Here are the old un-regularised feature visualisations (ResNet layer2.0.conv3
):
Here are the newly (weakly) regularised feature visualisations (ResNet layer2.0.conv3
):
If we analyse a low layer of the GoogleNet architecture inception3b
just as we did in the un-regularised approach we see a similar change in the visualised features as described for ResNet. We have less noise, more defined patterns and a greater variety of features once again!
Here are the old un-regularised feature visualisations (GoogleNet inception3b
):
Here are the newly (weakly) regularised feature visualisations (GoogleNet inception3b
):
Visualising higher level layers shows more complete structures with recognisable objects starting to emerge.
ResNet layer 4 convolution layer 3:
GoogleNet layer 4e:
Just out of interest I also generated some images which maximise individual neurons rather than channels. For GoogleNet inception5a.branch4[1].conv
we get the following, rather cool, images:
I find feature visualisation a fascinating aspect of convolutional neural nets. Of course, the visual aspect is very cool, but the fact that we can gain a deeper understanding of what the network is learning is a very useful and enticing idea. Feature visualisation can be extended with neural circuits, which look at the connections between neurons and the features the neurons can generate and then try to explain the connections between them. An example from Zoom In: An Introduction to Circuits creates circuits where a dog head detector is built from neurons that detect oriented fur, then oriented dog heads, and the oriented dog heads combine to be orientation invariant!
This research has obvious applications to network interpretability. Seeing what a network is learning makes it possible to determine whether features are being extracted in a way in which we expect and make sure that networks are picking up on important discriminating features in a dataset rather than some unexpected property of a certain class of images (the (I believe debunked) parable of a military project detecting tanks from aerial images comes to mind where all images of tanks were taken on a cloudy day, and all images of non-tanks were sunny, the model performed poorly on new data, and it turns out they made a sunny vs cloudy day detector!). This deeper look into the inner workings of neural nets is important for systems where safety and security are critical! Any information we can extract about how these systems work allows us to be more confident in the system’s abilities and helps us avoid cases of unintended behaviour.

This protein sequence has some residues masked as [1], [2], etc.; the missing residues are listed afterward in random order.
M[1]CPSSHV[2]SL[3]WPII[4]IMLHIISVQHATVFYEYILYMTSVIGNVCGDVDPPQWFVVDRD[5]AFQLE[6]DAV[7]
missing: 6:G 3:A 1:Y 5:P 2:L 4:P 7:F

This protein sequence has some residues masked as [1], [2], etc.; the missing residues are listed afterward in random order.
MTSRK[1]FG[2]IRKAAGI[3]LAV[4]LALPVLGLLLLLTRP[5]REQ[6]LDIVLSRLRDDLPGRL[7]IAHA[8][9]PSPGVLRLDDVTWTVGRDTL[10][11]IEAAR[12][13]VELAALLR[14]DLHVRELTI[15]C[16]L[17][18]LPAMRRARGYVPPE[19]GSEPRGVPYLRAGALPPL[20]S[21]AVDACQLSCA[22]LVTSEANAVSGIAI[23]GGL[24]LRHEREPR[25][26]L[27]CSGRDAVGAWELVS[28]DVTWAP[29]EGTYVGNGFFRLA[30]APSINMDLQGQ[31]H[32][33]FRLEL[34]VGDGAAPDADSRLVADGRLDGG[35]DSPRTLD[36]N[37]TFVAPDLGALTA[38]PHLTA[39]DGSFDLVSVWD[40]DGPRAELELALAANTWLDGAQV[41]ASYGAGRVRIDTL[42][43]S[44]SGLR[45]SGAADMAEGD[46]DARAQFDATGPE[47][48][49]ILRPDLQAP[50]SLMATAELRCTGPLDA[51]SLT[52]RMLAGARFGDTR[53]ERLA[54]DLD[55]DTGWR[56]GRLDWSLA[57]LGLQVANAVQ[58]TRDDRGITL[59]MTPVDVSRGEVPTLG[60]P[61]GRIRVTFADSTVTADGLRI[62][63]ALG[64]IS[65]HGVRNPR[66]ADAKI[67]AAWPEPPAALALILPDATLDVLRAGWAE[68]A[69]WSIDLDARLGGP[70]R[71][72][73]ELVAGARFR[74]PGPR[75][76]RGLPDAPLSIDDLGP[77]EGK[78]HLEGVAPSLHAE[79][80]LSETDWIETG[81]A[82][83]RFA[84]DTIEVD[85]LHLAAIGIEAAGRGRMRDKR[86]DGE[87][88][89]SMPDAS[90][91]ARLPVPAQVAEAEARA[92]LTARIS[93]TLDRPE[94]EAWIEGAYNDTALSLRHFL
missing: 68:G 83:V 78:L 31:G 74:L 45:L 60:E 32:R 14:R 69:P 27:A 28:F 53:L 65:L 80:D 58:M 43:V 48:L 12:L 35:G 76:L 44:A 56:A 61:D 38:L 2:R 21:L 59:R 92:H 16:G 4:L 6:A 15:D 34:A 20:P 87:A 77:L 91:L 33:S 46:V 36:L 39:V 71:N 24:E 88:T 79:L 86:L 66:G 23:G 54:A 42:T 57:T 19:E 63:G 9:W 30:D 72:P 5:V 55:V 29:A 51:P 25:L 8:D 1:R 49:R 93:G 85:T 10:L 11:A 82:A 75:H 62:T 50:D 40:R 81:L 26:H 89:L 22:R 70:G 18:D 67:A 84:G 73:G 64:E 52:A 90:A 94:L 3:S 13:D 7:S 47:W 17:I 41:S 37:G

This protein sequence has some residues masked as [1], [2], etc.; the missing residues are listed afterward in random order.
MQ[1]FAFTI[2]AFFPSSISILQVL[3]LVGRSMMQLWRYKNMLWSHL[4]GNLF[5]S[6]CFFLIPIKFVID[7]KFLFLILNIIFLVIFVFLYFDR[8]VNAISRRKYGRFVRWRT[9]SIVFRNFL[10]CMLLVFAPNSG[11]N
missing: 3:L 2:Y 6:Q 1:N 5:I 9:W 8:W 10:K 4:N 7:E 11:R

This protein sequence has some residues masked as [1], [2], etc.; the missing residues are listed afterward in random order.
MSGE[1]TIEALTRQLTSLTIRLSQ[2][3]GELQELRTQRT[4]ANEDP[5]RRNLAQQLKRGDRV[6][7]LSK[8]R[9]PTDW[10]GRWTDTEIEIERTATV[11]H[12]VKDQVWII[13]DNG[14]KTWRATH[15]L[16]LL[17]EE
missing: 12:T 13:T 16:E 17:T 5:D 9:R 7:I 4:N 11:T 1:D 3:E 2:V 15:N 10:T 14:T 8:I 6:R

Resources
Again, this Distill article by Olah et al. is fantastic and is what the initial parts of this work was based on: Feature Visualization.
This is the Lucid library which supports Olah’s article with code. This helped my understanding of the topic and translation of the maths to code: Lucid - GitHub.
This is the Lucent library which is the PyTorch translation of Lucid. This also helped me understand some of the processes: Lucent: Lucid library adapted for PyTorch - GitHub.
]]>This simple description focuses on un-regularised features that often suffer from noise and focuses on high-frequency patterns, which oftentimes are not very interpretable to a human observer (however, the patterns do have interesting links to adversarial noise). This problem has a more complex solution, which I won’t discuss in this post. We’ll keep it simple for now and accept these high-frequency patterns as a stepping stone to a more robust and human-interpretable result.
As is often the case in computer science, conceptual simplicity does not always entail implementation simplicity. This is also the case for feature visualisation. The code has been implemented as a colab notebook and aims to replicate the results found in this Keras tutorial, adapting the code to PyTorch.
The code starts out with a number of helper functions. view_available_layers
takes a PyTorch model and gives a list of layers that we have access to and can be used for feature visualisation. It’s worth noting that not all layers are suited to feature visualisation, with convolution or batch norm layers often giving the best results.
We also have a function for generating random images (generate_random_image
), which creates a completely grey image and adds some randomised noise in the R, G and B channels. This image acts as our original input to the model and is optimised to maximise the activation of the target.
The display_activations
function is a check to make sure that the optimisation is leading to increased activation. This essentially creates an image from the activations of the target before and after we optimise the image.
def view_available_layers(model):
"""
Print all available layers for visualisation selection
Parameters:
- model (torch.nn.Module): The model to visualise the layer of
"""
for name, layer in model.named_modules():
print("{}".format(name))
def generate_random_image(shape=(3,128,128)) -> torch.Tensor:
"""
Generate a random image with noise with a given number of channels, width and height
Parameters:
- shape (tuple of int, optional) - The width and height of the random image (default is (3, 128, 128))
Returns:
- image (torch.Tensor) - The image as a torch tensor
"""
c,w,h = shape
image = torch.ones(size=(1,c,w,h)) * 0.5
noise = (torch.rand(size=(1, c, w, h))-0.5) * 0.005 # Was 0.05
image += noise
image.requires_grad = True
return image
def display_activations(start_act, end_act):
"""
Display the start and end activations
Parameters:
- start_act (numpy.ndarray): The activation matrix at the start of the optimisation process
- end_act (numpy.ndarray): The activation matrix at the end of the optimisation process
"""
fig, axes = plt.subplots(nrows=1, ncols=2)
# Normalise the matrices between 0 and 1 for display
# We need to do this across the two activations so we can see how they
# change in relation to one another